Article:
Tuesday, June 7, 2016

Reading Augustine at the Summit

Remembering that today is the 39th anniversary of my graduate school graduation, I began the day by re-reading the famous letter which Petrach (1304-1374) wrote to his spiritual director, the Augustinian friar Dionigi da Borgo San Sepolcro, recounting his ascent of Mount Ventoux on April 26, 1336. Its appeal (and the reason I have long linked it with my graduate academic career) was that the climb, undertaken to fulfill Petrarch's own desire for its own sake - "the impulse to accomplish what I had always wanted to do" - culminated in a meditation on the direction of his life, a meditation guided by words of Saint Augustine, from a copy of Augustine's Confessions which Petrarch claimed always to keep with him on his person.

I don't climb mountains, and i don't literally carry Augustine's Confessions with me wherever I go. But my studies were for me like Petrarch's long-desired climb, and they did lead me to a special friendship with Saint Augustine, which continues in ever enriching ways. Like Petrarch, I too have experienced the Saint's ever so powerful words almost as if they were addressed directly to me. And so it is always when we learn from experience anything important about God or the world, we learn something important about ourselves in the process.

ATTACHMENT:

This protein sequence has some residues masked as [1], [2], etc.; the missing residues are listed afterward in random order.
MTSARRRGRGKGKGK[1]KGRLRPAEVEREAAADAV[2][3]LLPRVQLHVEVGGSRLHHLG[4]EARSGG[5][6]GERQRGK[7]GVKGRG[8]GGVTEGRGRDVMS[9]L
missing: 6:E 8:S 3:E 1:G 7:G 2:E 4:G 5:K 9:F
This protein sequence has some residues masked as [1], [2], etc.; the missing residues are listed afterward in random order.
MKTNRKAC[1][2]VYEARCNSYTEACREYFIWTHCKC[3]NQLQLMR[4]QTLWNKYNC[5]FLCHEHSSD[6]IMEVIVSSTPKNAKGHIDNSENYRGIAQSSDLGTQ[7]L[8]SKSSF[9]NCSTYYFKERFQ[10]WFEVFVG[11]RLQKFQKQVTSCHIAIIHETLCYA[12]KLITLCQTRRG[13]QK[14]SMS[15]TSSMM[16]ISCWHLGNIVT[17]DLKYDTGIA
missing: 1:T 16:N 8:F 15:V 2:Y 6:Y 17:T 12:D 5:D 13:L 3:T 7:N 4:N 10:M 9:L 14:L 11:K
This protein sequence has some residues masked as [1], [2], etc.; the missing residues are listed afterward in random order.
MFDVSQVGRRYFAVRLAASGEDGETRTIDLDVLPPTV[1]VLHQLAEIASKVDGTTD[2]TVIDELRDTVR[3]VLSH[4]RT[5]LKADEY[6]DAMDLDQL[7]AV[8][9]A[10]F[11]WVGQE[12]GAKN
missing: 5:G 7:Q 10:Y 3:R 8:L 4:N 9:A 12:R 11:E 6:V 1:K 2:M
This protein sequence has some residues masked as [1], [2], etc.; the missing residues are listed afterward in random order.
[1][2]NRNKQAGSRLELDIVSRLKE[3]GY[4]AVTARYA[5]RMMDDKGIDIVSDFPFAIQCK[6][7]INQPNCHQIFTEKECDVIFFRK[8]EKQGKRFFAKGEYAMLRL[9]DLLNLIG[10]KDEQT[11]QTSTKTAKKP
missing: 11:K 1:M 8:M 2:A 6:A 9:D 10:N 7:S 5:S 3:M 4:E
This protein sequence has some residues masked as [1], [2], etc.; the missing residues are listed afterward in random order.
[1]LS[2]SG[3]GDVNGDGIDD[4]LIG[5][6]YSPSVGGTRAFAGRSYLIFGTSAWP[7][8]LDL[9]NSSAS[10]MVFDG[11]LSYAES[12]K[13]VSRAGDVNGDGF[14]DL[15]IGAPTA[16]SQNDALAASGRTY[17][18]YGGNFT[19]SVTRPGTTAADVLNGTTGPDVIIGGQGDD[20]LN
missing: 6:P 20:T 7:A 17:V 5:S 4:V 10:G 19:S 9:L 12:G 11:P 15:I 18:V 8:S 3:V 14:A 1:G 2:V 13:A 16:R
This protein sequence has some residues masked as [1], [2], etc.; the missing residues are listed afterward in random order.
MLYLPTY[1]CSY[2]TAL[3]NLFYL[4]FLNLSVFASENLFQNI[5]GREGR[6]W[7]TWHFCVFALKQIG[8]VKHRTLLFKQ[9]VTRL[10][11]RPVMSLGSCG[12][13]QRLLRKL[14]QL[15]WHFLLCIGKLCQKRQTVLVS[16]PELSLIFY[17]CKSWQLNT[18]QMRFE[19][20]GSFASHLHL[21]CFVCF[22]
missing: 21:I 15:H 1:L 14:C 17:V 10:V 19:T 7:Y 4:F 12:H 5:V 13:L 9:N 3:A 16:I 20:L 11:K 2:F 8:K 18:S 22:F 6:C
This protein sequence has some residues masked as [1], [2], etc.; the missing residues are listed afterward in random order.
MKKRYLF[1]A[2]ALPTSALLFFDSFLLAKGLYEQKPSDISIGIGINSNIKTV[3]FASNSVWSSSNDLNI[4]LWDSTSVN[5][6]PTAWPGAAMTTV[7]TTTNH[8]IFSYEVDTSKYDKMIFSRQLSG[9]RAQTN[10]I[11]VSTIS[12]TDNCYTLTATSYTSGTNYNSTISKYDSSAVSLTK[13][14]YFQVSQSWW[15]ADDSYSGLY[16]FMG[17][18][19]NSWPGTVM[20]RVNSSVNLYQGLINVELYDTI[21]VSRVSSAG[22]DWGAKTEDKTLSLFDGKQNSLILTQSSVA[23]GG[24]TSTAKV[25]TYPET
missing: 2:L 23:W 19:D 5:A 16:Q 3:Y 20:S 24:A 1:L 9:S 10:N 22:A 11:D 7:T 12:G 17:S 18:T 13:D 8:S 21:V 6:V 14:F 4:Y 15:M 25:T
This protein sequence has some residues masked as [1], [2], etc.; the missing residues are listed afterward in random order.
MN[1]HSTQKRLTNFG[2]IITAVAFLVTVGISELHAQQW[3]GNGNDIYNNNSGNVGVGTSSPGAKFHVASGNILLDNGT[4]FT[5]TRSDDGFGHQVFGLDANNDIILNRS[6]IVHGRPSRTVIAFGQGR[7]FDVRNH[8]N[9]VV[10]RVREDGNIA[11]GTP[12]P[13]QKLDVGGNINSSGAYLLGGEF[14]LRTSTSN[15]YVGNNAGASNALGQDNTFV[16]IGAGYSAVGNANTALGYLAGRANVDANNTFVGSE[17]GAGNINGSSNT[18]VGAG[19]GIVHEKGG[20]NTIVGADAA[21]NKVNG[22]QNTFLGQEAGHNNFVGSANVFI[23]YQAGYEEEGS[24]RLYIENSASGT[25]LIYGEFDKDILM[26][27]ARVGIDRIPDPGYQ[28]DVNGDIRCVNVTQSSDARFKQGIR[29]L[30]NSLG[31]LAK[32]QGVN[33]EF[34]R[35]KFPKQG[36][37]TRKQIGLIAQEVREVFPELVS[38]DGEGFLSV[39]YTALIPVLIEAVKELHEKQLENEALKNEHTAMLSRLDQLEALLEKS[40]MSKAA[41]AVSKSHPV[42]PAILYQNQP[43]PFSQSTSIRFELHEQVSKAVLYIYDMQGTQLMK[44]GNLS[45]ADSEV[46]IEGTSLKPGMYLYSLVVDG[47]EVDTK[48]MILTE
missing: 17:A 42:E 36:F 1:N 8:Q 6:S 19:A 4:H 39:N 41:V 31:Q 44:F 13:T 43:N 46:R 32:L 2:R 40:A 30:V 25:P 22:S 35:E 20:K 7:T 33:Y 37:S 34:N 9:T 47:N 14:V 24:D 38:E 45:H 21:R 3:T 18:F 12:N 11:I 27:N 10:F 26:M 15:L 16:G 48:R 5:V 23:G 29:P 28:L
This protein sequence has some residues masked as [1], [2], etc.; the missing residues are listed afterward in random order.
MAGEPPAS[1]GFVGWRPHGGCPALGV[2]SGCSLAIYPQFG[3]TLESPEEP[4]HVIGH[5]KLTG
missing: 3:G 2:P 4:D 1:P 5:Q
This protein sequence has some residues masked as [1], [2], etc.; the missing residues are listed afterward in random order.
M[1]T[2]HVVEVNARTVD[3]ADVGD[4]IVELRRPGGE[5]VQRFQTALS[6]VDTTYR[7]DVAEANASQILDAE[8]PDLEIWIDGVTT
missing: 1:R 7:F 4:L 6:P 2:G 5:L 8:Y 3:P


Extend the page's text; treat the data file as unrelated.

So annually on this anniversary, with the increased benefit of manifold experience and lots of hindsight, I make my own Petrarch's prayer that my thoughts may "now turn at last to the One, the Good, the True, the stably Abiding."

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